Monday, February 16, 2015

Editorial: I Hate It When I’m Right…


I read a piece this weekend by one of my favorite tech writers around, Paul Thurrott. This piece echoed the sentiments that I have been feeling about my beloved Windows Phone for quite some time – it’s lost that special feeling. Day after day, hour after hour, Windows Phone becomes less Windows Phone and more Android. Less simple and more aggravating. Less Windows and more phone. That’s right, the crazy-loveable OS that we all fell for on our Surround or Focus just isn’t there anymore and for me, that’s a bad thing.

Thurrott nailed it, although he does cover some of the good in Windows for Phones moving forward, by highlighting everything that was given up to get to Windows 10… Hubs, People, Tiles, Integration, Consistency, Xbox and Zune were all major players in the introduction of the phone to save us from our phones and all have been stripped down to the bare essentials and pretty much survive only by name, if that. Many people didn’t get the concept, but did they really give it a chance?

Microsoft Windows Phone 7

Back in 2010, Microsoft went to the manufacturers of devices and told them what they could and could not do. They dictated and the manufacturers built the devices a certain way, with certain specs and certain required parts. Today, Microsoft has lost so much traction that they are now allowing hardware manufacturers to use the OS for free on anything they want. Heck, they even felt the need to buy out Nokia to make their hardware and virtually alienated every manufacturer that used to work with them. The bad part, it was that there was a problem with the OS, it was the fact there was no room at the top…

Symbian is currently the market leader, with 41 percent of the global smartphone market in the second quarter, according to Gartner, followed by RIM with 18 percent, Android with 17 percent, Apple with 14 percent and Microsoft with 5 percent. – FoxNews – 10/2010

In 2010, Gartner expected something much different to end 2014 than what actually happened, but not in the Windows department. In fact, with the closing prediction of 4%, they pretty well nailed it. In 2010, Nokia’s Symbian controlled 41% of the world smartphone market. By 2014, it was predicted that Android would catch Symbian and they would both have about 30% of the market. Apple would have 15% and RIM would have 12%. In 2010, nobody saw what was coming, least of all Microsoft.

In 2010, with 2 out of every 5 smartphones in the world running their OS, Nokia was at the top of the game and had partnered with Motorola, Samsung, Sony/Ericsson and a few others in creating the Symbian Foundation. This allowed the manufacturers to use the open source OS and compete with Microsoft, BlackBerry and Apple and the up and coming Android. In November, things took a dramatic change as Android picked up steam and Samsung and Sony’s lack of support for the Symbian Foundation led to the OS becoming a licensed software. To Nokia, it served as notice that something needed to happen.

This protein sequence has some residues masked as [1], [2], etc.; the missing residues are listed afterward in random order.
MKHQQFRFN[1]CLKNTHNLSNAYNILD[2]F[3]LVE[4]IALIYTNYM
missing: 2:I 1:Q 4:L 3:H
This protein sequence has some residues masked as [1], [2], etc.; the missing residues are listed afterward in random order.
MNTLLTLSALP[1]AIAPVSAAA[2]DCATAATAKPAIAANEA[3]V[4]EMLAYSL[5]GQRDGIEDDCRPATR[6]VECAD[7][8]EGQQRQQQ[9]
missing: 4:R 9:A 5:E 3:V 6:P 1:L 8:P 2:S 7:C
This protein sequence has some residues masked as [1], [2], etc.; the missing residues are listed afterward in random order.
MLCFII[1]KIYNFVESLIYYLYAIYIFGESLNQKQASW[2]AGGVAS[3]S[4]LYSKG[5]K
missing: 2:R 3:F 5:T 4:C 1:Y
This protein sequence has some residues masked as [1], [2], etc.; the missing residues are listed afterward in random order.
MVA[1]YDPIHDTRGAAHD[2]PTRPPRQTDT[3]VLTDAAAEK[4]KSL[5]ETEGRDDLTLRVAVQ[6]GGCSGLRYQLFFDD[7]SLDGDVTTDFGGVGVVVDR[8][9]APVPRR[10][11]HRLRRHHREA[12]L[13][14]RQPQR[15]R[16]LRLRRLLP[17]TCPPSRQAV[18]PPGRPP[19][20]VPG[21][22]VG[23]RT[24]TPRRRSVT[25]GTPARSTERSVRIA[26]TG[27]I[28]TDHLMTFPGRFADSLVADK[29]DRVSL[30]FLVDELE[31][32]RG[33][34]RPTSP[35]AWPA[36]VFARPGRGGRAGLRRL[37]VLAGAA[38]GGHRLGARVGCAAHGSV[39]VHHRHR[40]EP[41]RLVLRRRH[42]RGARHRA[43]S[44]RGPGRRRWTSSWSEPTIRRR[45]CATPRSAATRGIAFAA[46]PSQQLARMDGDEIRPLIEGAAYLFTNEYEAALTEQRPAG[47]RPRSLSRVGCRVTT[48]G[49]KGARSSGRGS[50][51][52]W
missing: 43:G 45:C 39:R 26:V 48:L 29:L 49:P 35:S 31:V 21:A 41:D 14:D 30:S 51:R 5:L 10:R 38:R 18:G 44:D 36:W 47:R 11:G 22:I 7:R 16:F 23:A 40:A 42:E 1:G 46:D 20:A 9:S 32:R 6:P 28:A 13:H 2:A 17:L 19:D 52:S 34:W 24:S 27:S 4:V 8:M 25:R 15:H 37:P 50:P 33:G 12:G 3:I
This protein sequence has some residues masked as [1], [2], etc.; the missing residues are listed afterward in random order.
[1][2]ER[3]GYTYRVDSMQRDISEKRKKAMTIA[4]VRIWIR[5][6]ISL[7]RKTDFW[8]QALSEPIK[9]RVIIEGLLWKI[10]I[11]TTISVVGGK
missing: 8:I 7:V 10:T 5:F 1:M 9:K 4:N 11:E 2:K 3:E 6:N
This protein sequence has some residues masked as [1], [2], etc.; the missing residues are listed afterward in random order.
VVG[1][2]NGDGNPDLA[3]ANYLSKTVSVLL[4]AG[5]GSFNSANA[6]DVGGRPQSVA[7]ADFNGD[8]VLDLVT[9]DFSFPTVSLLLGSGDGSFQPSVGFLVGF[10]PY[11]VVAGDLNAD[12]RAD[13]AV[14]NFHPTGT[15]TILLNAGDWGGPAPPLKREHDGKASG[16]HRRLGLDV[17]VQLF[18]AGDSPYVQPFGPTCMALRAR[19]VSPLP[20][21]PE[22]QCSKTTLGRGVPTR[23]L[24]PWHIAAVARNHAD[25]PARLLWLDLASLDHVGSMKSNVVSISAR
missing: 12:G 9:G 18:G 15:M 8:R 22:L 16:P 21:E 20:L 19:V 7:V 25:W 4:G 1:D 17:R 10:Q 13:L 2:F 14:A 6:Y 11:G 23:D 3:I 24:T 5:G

In February of 2011, Symbian was officially put on notice as Windows Phone became the exclusive OS of Nokia. This also served as notice to the manufacturers that used the Windows Phone platform that their days of making devices were probably numbered. The sweetheart deal that Nokia was able to negotiate would make it almost impossible for anyone to compete. In January of 2014, when all these numbers were supposed to be fulfilled, only Windows Phone was about where they said it would be, the rest, well, that’s another story.

IDC: Smartphone OS Market Share 2014, 2013, 2012, and 2011 Chart

As the third quarter of 2014 ended, Android controlled 85% of the world smartphone market. Apple had almost 12%. BlackBerry had less than .5% and Windows Phone was almost at 3%. The scary part, that 3% was down from 2013 when they had inched very close to that 4% mark that Gartner had predicted for 2014.

At the risk of sounding negative, as I see it now, the problem is Microsoft seems more intent on making Windows Phone conform that they do with making it better. They’ve destroyed the differences and become standardized. They are happier pushing out low to mid range hardware at a loss and making it up in Office365 and OneDrive subscriptions. It’s a marketing idea that goes back to the original software maker’s guts. It’s brilliant, but at the same time, very sad.

While Windows 10 for Phones might just carry the torch onward, I think we can officially say that Microsoft has raised their white flag and has given up their phone offering for good. What is left of that original concept is nothing more than some live tiles with all the annoyances of Android built-in. There’s no beauty, no love and nothing different. The only thing left is for the Lumia line to port over to Android and Microsoft to begin making more software for the 97% of the world that uses Android and iOS.

Sources and references:

OS Usage Percentages -
History of Symbian -
Five Years Later, Paul Thurrott -

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